It was January 6, 1982, a bitterly cold evening with blizzard-like conditions, when two female hitchhikers disappeared from the popular ski resort town of Breckenridge, Colorado, and were later shot to death.
Although the women — 29-year-old Bobbie Jo Oberholtzer and 21-year-old Annette Schnee — disappeared on the same day, their cases were not connected until Annette’s body was discovered six months later. He was wearing an orange stocking—a recent Christmas present from his mother. Investigators found another orange sock near Bobbie Jo’s body, and knew then that the women were almost certainly killed by the same man.
But for nearly 40 years, the identity of his killer eluded police, even though he was in their grasp on the night of the murder. Decades later, when the killer was identified, investigators learned the grim truth.
On the night of the murder, the authorities launched an all-out effort to rescue a local miner.whose truck got stuck in a snowstorm. It would be decades before the police realized that Phillips had killed Bobbie Jo and Annette just hours before the rescue.
Details of Phillips’ rescue and his crimes emerged during his trial this year, where he was convicted of two counts of first-degree murder and other charges.
Some remember that the weather on the night of the murder was brutal, with temperatures dropping to minus 20 degrees Fahrenheit. When Phillips’ truck got stuck in a snowdrift on a mountain pass, he began using his truck’s headlights to signal SOS in Morse code. Amazingly, a sheriff flying overhead on a commercial jetliner saw the signal through the falling snow and alerted the crew, who radioed down to dispatch to the sheriff’s office.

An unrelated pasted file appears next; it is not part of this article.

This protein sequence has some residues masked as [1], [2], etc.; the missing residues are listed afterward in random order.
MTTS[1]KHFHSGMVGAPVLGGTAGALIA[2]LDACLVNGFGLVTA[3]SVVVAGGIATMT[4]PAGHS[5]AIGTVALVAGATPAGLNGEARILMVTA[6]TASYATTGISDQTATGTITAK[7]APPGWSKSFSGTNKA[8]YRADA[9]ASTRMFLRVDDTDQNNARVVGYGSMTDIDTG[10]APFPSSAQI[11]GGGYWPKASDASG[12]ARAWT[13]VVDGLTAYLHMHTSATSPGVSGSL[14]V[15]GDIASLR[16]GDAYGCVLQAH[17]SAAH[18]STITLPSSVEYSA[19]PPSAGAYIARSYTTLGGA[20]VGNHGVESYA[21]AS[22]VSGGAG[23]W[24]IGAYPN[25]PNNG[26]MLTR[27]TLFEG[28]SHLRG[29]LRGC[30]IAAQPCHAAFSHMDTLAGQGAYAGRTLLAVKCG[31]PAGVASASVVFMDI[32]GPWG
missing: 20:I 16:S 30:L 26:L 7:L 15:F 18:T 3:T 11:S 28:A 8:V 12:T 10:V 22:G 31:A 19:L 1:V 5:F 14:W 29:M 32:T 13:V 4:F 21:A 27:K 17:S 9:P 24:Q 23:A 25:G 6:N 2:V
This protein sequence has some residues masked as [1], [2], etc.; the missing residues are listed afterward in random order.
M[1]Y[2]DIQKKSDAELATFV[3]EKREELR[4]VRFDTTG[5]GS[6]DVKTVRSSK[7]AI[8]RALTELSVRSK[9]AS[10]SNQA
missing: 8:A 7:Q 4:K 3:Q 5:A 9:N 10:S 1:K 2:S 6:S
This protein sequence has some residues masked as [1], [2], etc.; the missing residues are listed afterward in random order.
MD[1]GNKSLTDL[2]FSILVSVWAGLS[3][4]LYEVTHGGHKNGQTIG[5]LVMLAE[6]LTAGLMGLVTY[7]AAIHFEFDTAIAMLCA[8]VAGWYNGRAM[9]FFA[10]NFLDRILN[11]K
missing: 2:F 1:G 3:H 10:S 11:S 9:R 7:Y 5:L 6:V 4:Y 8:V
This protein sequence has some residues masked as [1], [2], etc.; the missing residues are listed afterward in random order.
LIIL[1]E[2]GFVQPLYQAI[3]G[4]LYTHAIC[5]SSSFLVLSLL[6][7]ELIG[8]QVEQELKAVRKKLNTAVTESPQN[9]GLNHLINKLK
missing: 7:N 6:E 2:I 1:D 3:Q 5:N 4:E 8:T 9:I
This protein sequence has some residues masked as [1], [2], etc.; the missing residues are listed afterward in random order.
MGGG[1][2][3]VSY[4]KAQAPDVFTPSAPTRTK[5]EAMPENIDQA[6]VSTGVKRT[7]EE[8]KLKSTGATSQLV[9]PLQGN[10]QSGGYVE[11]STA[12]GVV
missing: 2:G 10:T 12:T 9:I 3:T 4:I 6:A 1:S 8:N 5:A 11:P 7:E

Dave Montoya, a local fire chief, heard the call and offered to run the pass. When he arrived, he met a familiar face. He had worked in the mines with Phillips. And Phillips’ face, Montoya recalls, had a noticeable bruise. He told Montoya that he found it when he fell while walking around in the snow.
Police now believe Phillips was injured when Oberholtzer hit her in the face with a special brass key ring made by her husband, Jeff. He made it especially for him in case he ever got into trouble while hitchhiking.
Partly because investigators didn’t believe Jeff Oberholtzer had a solid alibi, he became a suspect in his wife’s murder.
“48 Hours” contributorOberholtzer interviews and highlights Phillips’ 40-year journey to justice in “Last Seen in Breckenridge,” airing Saturday, Nov. 19 at 10/9c on CBS, and streaming on Paramount + .
“Living under that cloud of doubt as long as you did, what did it do to you?” Morales asked Oberholtzer on location in Colorado.
Jeff Oberholtzer continued to live in the area after his wife was killed.
“It was very painful,” he replied. “Not only under suspicion from the authorities, but also being tried in the court of public opinion. People didn’t want a suspected murderer in their home.”
It would take a long time to unravel the whole story, but Oberholtzer was eventually cleared.